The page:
Brewing

In what ways is the Ratio different from its brewing competitors? As I have said earlier, it is suited to the Chemex filters, not to the classic ones (think flat-bottom or V60). What’s more, the Ratio has a really impressive wide shower head: thanks to it being round in shape and having a dozen of holes, the water flows down in streams, soaking the grounds very evenly. Unlike many pour-over coffee machines where the water soaks only the middle of the brew bed leaving the sides untouched.

Thanks to that, it functions almost like a kettle used by the barista while making coffee in a manual coffee maker, leading to a better extraction, more even, richer and more balanced coffee flavor. Even if this sounds obvious, many companies producing pour-over coffee makers have failed to adopt that solution successfully.

Ratio Pour-Over Coffee Maker

Photo: Ratio

The Ratio has a water tank with a capacity of 44 ounces. For that volume it is best to use 78g of coffee (when we follow the classic brewing ratio, that is 60g of coffee to a liter of water). Of course, you can make less coffee if you like. When testing I often filled the tank in up to the first level marking which is located in the middle; a quantity which corresponds to just under 40g of coffee ground coarser than for an average Chemex.

I ground the coffee coarser when I saw that the Ratio takes more time to disperse water. A half-filled tank needed 4.5 minutes for the water to go through the filter and for the coffee to bloom. Water flows rather quickly and doesn’t drag brewing out. With a full tank, the filtration and bloom took around 6.5 minutes. The water flowing out from the shower head has a temperature of around 93 to 95 degrees, which is optimal for the majority of coffee types.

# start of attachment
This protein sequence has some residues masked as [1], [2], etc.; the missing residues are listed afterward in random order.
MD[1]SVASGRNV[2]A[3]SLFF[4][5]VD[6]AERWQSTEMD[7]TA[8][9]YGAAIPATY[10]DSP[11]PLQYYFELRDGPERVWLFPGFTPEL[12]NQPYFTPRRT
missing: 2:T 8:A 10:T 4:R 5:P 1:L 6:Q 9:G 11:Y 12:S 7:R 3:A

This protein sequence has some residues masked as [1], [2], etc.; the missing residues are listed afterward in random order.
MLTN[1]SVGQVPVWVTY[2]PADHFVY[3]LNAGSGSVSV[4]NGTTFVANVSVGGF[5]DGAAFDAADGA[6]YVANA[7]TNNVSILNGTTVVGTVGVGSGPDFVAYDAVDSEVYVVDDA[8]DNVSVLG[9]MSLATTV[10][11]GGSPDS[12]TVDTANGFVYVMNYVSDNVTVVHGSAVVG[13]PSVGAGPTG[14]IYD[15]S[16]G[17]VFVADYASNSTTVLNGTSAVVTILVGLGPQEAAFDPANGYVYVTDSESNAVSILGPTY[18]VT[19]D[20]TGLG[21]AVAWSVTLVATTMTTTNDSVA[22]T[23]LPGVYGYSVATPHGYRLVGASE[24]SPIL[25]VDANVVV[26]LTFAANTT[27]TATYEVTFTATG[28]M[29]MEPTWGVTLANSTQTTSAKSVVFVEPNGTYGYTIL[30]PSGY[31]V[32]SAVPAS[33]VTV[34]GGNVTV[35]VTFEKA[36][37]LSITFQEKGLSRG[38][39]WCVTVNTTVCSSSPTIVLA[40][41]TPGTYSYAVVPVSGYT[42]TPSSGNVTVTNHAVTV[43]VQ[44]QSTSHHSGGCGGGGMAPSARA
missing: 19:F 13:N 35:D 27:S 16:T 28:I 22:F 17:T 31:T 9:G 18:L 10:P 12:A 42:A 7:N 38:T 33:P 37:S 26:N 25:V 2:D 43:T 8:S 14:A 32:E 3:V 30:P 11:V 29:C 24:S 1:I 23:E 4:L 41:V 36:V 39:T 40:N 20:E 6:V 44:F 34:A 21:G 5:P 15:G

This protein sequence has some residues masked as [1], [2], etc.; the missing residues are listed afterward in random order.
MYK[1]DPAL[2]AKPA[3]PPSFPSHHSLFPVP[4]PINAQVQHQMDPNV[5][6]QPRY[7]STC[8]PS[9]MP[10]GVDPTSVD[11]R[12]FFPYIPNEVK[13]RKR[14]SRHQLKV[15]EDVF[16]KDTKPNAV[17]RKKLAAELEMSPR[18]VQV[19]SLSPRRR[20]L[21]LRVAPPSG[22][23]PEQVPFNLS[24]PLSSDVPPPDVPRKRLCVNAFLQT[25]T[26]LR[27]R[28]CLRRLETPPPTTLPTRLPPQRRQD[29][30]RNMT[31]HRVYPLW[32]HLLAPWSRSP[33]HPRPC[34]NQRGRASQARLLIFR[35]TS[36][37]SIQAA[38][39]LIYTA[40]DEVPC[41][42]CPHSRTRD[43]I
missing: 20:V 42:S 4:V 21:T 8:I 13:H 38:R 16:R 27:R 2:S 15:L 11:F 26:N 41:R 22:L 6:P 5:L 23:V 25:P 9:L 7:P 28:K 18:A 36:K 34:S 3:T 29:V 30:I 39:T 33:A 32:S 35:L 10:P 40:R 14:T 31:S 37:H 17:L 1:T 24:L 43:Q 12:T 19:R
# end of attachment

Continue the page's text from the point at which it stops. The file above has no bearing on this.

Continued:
Once the water has left the tank and flown into the carafe, the ‘Ready’ diode lights up. Then we need to check if all the water has soaked through the coffee. If it is so, we can remove the carafe, throw out the filter, aerate and cool down the coffee by agitating it: and now our brew is ready to be served.

Ratio Pour-over Coffee Maker

Photo: Ratio

Effect

I tested the Ratio mainly with the last Coffee of the Month, which happened to be the Peru from the HAYB Speciality Coffee shop in Warsaw, but also with some singles for alternative coffee makers. Each time the effect was really nice. Just as I had expected, the brewed coffee was light, clear, scented, delicate and smooth, with well pronounced fruit and fresh notes. That last trait was especially marked in Kenyan coffees where the brew had a distinct blackcurrant aroma.

The coffee maker did its job – a good coffee, without getting me too involved in the process. All I had to do was grind the coffee appropriately, pour it into the filter, pour the water and then start the machine. Thanks to that solution, I gained a few precious moments in the morning. Also, after work I had more time to make lunch or dinner. I appreciate such solutions for home more and more. If you are not overkeen on experimenting or controlling the ratios and if you are not a timer master either; if, on the other hand, you need a very good, repeatable and conveniently made coffee – that’s how you can get there.

The Ratio pour-over coffee makers are available in a vast range of colours and with accessories on our shelves at coffeedesk!